Palisades’ Parking Reservations Has Room for Improvement


Editor’s note: This My Shot is part of a FaceOff. Read Mike Martin’s argument, A Year in Review of the Palisades Tahoe Reservation Parking Program.

By Stephan Haase

Palisades Tahoe’s parking reservation program has good intentions — to lessen congestion on Highways 89 and 28 as well as on Olympic Valley and Alpine Meadows roads, and improve ingress and egress, particularly for emergency services. However, the first reservation season offers glimpses of successes, improvements needed, and utter failures.

The concept of restricting the number of vehicles to meet available parking is a good idea. Traffic congestion was less impactful than previous winters at the beginning of the season because of limited snowfall and excellent driving conditions that persisted into February. Olympic Valley residents that I spoke with were pleased with traffic control efforts to reduce congestion in the area. Registering vehicles through the parking platform, HONK, seemed simple enough, but its functionality ended there.


To secure a weekend or holiday parking spot, skiers had to reserve a free parking spot when spaces were released on Tuesdays at either 12 or 7 pm, or they could pay $30 for advanced paid parking. When free reservations were “sold out,” paid reservations frequently remained available including day-of use. I would set calendar alarms, log on, and wait for noon to arrive to begin the reservation process. However, what I often experienced was HONK crashing or being slow to respond, causing me to miss out on the free reservations, which were often sold out within one to two minutes. When driving to Palisades in the morning, congestion could be seen on traffic maps from Dollar Hill to Truckee. Often, drivers gave up and turned around, heading in the opposite direction.

But there were also some winners this season. Olympic Valley residents reported significantly less ski traffic on adjacent streets. However, traffic control gains were quickly diminished once vehicles entered the parking lots and created backups by not parking quickly. This led to traffic on I-80 and SR-28 backing up to the North Shore. Expanded traffic control efforts in Olympic Valley and on 89 between Truckee and Tahoe City would be welcomed.

The biggest disappointment was HONK, which was frequently overheard as an abject failure, a platform that never anticipated peak volume, wasn’t scalable, robust, or reliable. The program was unenforceable without voluntary cooperation, lacked automation at all points of ingress, was not integrated with state vehicle registration records, which could lead to cheating, and was staffed inconsistently and insufficiently. I was able to avoid enforcement staff simply by making note of areas where license plates were already checked for reservations, then parking in that area.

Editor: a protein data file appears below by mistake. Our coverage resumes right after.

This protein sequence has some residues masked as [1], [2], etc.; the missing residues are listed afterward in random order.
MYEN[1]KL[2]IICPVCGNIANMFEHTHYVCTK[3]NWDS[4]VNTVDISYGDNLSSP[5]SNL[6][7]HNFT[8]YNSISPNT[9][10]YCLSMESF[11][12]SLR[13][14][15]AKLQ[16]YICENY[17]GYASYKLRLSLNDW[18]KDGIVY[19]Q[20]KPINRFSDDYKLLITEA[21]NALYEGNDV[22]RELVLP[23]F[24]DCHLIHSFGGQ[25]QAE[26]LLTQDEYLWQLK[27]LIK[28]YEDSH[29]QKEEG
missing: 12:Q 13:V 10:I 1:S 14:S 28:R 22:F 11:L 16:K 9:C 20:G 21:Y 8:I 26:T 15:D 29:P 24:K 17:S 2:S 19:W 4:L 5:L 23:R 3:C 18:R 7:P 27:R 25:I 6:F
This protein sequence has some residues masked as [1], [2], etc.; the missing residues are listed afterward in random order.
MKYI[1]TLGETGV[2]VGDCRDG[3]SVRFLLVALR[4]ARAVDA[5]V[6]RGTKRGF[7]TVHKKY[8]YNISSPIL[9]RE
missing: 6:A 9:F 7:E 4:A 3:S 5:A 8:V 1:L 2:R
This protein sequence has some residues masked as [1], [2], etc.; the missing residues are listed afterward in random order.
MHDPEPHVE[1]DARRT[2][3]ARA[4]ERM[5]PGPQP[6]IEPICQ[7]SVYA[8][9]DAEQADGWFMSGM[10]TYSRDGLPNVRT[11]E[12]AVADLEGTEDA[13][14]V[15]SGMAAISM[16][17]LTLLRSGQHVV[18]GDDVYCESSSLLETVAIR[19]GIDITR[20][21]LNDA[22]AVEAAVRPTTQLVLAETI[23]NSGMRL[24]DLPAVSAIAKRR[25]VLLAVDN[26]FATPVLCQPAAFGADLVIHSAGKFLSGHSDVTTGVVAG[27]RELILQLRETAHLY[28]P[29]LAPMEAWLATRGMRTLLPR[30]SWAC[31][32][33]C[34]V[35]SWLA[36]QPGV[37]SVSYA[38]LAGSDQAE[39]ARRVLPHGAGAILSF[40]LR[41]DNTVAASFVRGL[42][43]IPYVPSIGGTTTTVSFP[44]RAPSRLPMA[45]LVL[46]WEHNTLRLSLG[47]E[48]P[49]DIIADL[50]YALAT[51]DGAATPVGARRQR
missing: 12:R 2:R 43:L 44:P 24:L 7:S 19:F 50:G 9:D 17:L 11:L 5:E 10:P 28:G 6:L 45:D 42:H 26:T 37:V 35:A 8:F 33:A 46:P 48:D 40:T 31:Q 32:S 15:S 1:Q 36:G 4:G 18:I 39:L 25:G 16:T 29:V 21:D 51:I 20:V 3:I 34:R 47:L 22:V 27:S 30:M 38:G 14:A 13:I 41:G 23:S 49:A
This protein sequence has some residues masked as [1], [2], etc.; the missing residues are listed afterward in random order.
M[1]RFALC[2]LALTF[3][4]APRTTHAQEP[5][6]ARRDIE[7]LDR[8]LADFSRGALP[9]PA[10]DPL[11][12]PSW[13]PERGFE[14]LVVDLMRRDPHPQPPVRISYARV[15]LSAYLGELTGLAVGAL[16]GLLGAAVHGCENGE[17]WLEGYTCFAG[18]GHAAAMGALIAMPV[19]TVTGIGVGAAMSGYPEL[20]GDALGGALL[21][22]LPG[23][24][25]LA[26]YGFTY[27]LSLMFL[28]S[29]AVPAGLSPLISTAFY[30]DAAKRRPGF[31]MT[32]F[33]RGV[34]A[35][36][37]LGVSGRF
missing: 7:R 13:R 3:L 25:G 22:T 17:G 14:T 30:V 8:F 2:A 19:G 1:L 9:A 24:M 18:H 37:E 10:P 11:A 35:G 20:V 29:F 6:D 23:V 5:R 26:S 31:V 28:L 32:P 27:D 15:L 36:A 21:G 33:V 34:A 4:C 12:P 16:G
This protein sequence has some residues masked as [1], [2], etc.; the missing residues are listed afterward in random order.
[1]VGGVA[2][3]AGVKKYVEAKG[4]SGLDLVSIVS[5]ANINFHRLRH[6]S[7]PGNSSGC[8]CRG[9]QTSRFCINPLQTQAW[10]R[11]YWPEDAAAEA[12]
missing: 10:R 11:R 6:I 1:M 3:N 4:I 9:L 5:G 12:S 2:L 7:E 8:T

Additionally, Palisades’ parking program limited accessibility to leased public lands, and reduced spontaneity on weekends, since you couldn’t suddenly decide to ski before 1 p.m. that day without having a reservation or working within the multiple, non-integrated public transit platforms. Those using public transportation were rewarded with long waits, shuttle route abandonment (Sherwood), poor schedules, no integration of similar services, and the ultimate inconvenience of being delivered to the east end of the Village rather than the loop adjacent to the Tram building. For families with young children, this is incredibly inconvenient.

Perhaps the most relevant contrast to Palisades’ claims of success with the program are communications received from Palisades in an email to me on Feb. 15: “We acknowledge that the reduction in traffic congestion has not met expectations.”

The community supports necessary change and recognizes what has been achieved and what tactics need vast improvement. More specifically, we recognize “facts” provided singularly by Palisades Tahoe offered weak evidence that the program worked without data to back up the claims and third-party review. Without verified data, statical citations are nothing greater than testimony.

If the many parking program successes are as legitimate as Palisades would have us believe, let’s abandon the new revenue generation stream (cough, parking reservations) and focus 100% on no-cost parking reservations the week of availability. Fully integrate the multiple shuttles and ride-share programs, and mandate and incentivize tourist accommodations to use micro-transit, shuttles, or car pooling. Finally, plan for the future with off-site parking near interstate roadways with either gondola delivery or mass transit to realize immediate traffic reduction benefits.

Then, and only then, will the community embrace Palisades’s sincerity to lessen ski traffic congestion.

~ Stephan Haase has been a resident of Truckee/Tahoe since 1988. He is a retired firefighter/paramedic, small business owner, and local government manager. Haase has enjoyed several years as a professional ski patroller and competitive paraglider around the globe. Currently, Haase enjoys parenting, ocean sailing, and lapping the ski grounds between school bells.


Previous articleThe Return of Fireworks?
Next articleA Year in Review of the Palisades Tahoe Reservation Parking Program